Work in Progress
As farmer Jeannette French notes, farming in Headwaters may always be a work in progress, but this community provides the motivation it takes to forge ahead.
One year into a global pandemic and the uncertainty of tomorrow still looms. For many of us, this carries a great deal of stress and anxiety. As a farmer, I keep reminding myself we can get through this – farmers are masters of coping with uncertainty as we are constantly at Mother Nature’s mercy. We must keep moving forward and do what we know for sure. Animals need to be fed, crops need to be harvested, machines need to be maintained – people need to eat. Ensuring food safety and keeping our communities fed are what we focus on.
Throughout the pandemic, farmers and food purveyors have struggled with labour shortages which have significantly affected the food supply chain and food security. When the initial 2020 lockdown took place we were unable to sell our produce through traditional means, so we also had to quickly adapt and learn new ways of doing business while implementing new health and safety regulations.
Even five generations in, our farm remains a work in progress, continually evolving to improve our farming practices so we can grow healthier food and build stronger communities.
In agriculture, when a machine breaks down, an animal becomes ill or a crop is under stress, farmers need to react fast. They reach out to their neighbours and use their creative problem-solving skills. This past year we moved our businesses online, delivered food directly to our customers, shared information with the community through social media, and connected with our neighbours to collaborate and strengthen our businesses. Working together throughout the pandemic made us all a little stronger.
Today, with the support of our local community we keep moving forward. We feel a movement back to the simple things in life – family, health, community. Consumers are committed to supporting local and making more educated food choices. Families are investing more time in preparing meals at home and reconnecting as they sit around the dinner table again. This movement has definitely strengthened our businesses. We are extremely grateful for the support of our local communities throughout this past year. The appreciation we have received for our efforts and commitment has provided us with the encouragement and motivation to work harder every day.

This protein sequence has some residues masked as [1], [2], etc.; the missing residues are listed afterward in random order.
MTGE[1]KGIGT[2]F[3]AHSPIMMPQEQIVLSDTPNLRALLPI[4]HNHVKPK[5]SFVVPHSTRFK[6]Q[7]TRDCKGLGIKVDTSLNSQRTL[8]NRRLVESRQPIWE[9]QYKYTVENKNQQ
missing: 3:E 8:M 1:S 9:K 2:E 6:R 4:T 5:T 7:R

We can’t predict when the next rain will come or if an early frost will hit our crops, but we will continue to focus on what we can control and how we react to the unpredictable. We learn, collaborate and grow. With a cautious eye to the future, we look forward to celebrating – maybe even by fall harvest season – with friends, family, neighbours and customers. We’ll trade visible smiles about a booming local food system and the move toward simpler lives. We’ll pat each other on the back for innovating through another unprecedented season, and leave the masks in the rear view mirror. There is no looking back.
Welcome to Fresh Local Food
We hope this year’s Headwaters Farm Fresh guide will inspire you to get to know your local farmers, put fabulously fresh food on your table and, as a bonus, explore the beautiful countryside in our own backyard.
Lennox FarmApr 25, 2018 | | Headwaters Farm Fresh
Homegrown fruit and vegetables, baking, preserves; agricultural education classes, farm tours, field dinners
Regenerative Agriculture Puts the Soil FirstJun 22, 2021 | | Farming
How cover crops, crop rotation and using livestock to fertilize fields puts local farmers on the front lines in reducing climate change.
Imagining the FutureJun 22, 2021 | | Editor’s Desk
A lot of us are daring to hope that some things really will never be the same again – in a good way.
Sunflower and Lavender DreamsJun 22, 2021 | | Farming
Local sunflower and lavender farms are bursting with some of nature’s showiest blooms. Here’s how to enjoy them in person and via handmade products that capture the magic.